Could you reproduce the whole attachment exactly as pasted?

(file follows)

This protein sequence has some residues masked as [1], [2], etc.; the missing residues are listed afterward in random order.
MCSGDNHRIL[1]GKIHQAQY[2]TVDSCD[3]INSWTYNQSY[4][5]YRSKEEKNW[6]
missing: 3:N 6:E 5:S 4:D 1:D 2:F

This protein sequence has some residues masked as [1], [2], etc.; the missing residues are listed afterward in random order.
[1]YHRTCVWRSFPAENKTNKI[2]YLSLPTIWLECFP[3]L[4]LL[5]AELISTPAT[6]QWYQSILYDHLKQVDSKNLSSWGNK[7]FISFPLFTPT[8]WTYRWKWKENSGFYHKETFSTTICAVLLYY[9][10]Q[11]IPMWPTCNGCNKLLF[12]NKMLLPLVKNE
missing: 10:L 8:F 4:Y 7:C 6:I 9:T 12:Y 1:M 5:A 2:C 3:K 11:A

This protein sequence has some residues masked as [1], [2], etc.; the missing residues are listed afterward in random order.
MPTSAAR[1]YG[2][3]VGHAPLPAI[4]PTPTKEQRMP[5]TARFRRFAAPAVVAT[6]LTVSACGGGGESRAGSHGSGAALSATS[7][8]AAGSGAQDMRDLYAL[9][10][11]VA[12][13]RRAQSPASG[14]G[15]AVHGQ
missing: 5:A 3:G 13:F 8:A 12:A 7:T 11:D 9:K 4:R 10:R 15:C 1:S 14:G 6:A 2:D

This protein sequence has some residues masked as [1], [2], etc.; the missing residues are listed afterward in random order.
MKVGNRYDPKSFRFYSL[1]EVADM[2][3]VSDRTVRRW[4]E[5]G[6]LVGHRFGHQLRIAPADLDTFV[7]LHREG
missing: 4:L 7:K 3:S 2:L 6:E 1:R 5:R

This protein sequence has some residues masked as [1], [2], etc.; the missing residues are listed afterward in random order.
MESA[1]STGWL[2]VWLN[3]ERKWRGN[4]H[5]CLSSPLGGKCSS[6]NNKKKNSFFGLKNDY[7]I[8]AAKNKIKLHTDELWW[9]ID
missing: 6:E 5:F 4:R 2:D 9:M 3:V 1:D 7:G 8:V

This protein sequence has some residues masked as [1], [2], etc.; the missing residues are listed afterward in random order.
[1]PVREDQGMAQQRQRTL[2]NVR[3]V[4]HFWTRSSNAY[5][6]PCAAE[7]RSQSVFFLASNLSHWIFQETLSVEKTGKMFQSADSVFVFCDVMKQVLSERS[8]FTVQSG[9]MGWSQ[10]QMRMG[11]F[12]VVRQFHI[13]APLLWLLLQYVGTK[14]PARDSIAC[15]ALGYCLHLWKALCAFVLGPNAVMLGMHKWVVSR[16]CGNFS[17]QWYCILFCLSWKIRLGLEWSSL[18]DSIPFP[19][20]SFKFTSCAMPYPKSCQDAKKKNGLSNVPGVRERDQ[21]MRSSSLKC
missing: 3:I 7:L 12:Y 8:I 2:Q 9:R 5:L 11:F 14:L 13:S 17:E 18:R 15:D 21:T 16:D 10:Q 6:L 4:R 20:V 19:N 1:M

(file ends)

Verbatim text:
This protein sequence has some residues masked as [1], [2], etc.; the missing residues are listed afterward in random order.
MCSGDNHRIL[1]GKIHQAQY[2]TVDSCD[3]INSWTYNQSY[4][5]YRSKEEKNW[6]
missing: 3:N 6:E 5:S 4:D 1:D 2:F

This protein sequence has some residues masked as [1], [2], etc.; the missing residues are listed afterward in random order.
[1]YHRTCVWRSFPAENKTNKI[2]YLSLPTIWLECFP[3]L[4]LL[5]AELISTPAT[6]QWYQSILYDHLKQVDSKNLSSWGNK[7]FISFPLFTPT[8]WTYRWKWKENSGFYHKETFSTTICAVLLYY[9][10]Q[11]IPMWPTCNGCNKLLF[12]NKMLLPLVKNE
missing: 10:L 8:F 4:Y 7:C 6:I 9:T 12:Y 1:M 5:A 2:C 3:K 11:A

This protein sequence has some residues masked as [1], [2], etc.; the missing residues are listed afterward in random order.
MPTSAAR[1]YG[2][3]VGHAPLPAI[4]PTPTKEQRMP[5]TARFRRFAAPAVVAT[6]LTVSACGGGGESRAGSHGSGAALSATS[7][8]AAGSGAQDMRDLYAL[9][10][11]VA[12][13]RRAQSPASG[14]G[15]AVHGQ
missing: 5:A 3:G 13:F 8:A 12:A 7:T 11:D 9:K 4:R 10:R 15:C 1:S 14:G 6:A 2:D

This protein sequence has some residues masked as [1], [2], etc.; the missing residues are listed afterward in random order.
MKVGNRYDPKSFRFYSL[1]EVADM[2][3]VSDRTVRRW[4]E[5]G[6]LVGHRFGHQLRIAPADLDTFV[7]LHREG
missing: 4:L 7:K 3:S 2:L 6:E 1:R 5:R

This protein sequence has some residues masked as [1], [2], etc.; the missing residues are listed afterward in random order.
MESA[1]STGWL[2]VWLN[3]ERKWRGN[4]H[5]CLSSPLGGKCSS[6]NNKKKNSFFGLKNDY[7]I[8]AAKNKIKLHTDELWW[9]ID
missing: 6:E 5:F 4:R 2:D 9:M 3:V 1:D 7:G 8:V

This protein sequence has some residues masked as [1], [2], etc.; the missing residues are listed afterward in random order.
[1]PVREDQGMAQQRQRTL[2]NVR[3]V[4]HFWTRSSNAY[5][6]PCAAE[7]RSQSVFFLASNLSHWIFQETLSVEKTGKMFQSADSVFVFCDVMKQVLSERS[8]FTVQSG[9]MGWSQ[10]QMRMG[11]F[12]VVRQFHI[13]APLLWLLLQYVGTK[14]PARDSIAC[15]ALGYCLHLWKALCAFVLGPNAVMLGMHKWVVSR[16]CGNFS[17]QWYCILFCLSWKIRLGLEWSSL[18]DSIPFP[19][20]SFKFTSCAMPYPKSCQDAKKKNGLSNVPGVRERDQ[21]MRSSSLKC
missing: 3:I 7:L 12:Y 8:I 2:Q 9:R 5:L 11:F 14:L 13:S 17:E 18:R 15:D 21:T 16:D 10:Q 6:L 4:R 20:V 19:N 1:M